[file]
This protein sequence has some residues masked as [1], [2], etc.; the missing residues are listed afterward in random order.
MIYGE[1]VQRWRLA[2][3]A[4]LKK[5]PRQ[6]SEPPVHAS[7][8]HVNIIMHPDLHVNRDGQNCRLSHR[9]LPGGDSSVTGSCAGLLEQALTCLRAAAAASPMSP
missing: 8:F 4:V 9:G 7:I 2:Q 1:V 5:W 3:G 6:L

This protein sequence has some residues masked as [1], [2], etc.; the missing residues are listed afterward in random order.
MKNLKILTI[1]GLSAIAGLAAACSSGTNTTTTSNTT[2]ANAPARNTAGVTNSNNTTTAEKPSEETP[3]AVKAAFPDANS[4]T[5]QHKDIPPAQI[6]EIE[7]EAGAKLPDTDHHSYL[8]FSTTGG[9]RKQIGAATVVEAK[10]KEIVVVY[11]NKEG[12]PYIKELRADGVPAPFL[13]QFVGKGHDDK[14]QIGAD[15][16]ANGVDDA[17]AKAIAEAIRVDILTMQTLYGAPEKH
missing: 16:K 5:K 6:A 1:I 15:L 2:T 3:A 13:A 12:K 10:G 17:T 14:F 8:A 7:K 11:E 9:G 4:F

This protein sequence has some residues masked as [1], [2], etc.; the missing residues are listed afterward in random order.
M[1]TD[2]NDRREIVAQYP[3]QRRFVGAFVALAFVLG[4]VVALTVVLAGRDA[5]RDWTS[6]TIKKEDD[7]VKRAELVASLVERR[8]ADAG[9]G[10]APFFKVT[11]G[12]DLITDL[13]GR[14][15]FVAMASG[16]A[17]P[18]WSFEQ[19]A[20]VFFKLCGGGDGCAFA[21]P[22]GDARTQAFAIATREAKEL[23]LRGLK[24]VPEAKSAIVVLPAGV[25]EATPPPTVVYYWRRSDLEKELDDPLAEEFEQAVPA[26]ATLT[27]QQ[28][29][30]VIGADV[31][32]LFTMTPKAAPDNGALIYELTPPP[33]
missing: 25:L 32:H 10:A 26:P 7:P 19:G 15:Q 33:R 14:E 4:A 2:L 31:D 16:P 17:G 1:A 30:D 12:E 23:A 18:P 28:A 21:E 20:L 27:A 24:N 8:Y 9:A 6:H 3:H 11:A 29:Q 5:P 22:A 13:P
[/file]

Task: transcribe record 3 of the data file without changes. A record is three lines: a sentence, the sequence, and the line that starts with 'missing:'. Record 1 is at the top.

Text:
This protein sequence has some residues masked as [1], [2], etc.; the missing residues are listed afterward in random order.
M[1]TD[2]NDRREIVAQYP[3]QRRFVGAFVALAFVLG[4]VVALTVVLAGRDA[5]RDWTS[6]TIKKEDD[7]VKRAELVASLVERR[8]ADAG[9]G[10]APFFKVT[11]G[12]DLITDL[13]GR[14][15]FVAMASG[16]A[17]P[18]WSFEQ[19]A[20]VFFKLCGGGDGCAFA[21]P[22]GDARTQAFAIATREAKEL[23]LRGLK[24]VPEAKSAIVVLPAGV[25]EATPPPTVVYYWRRSDLEKELDDPLAEEFEQAVPA[26]ATLT[27]QQ[28][29][30]VIGADV[31][32]LFTMTPKAAPDNGALIYELTPPP[33]
missing: 25:L 32:H 10:A 26:P 7:P 19:G 15:Q 33:R 14:E 4:A 2:L 31:D 16:P 17:G 1:A 30:D 12:E 23:A 18:P 28:A 21:E 20:L 27:A 24:N 8:Y 9:A 6:H 3:H 11:A 29:Q 5:P 22:A 13:P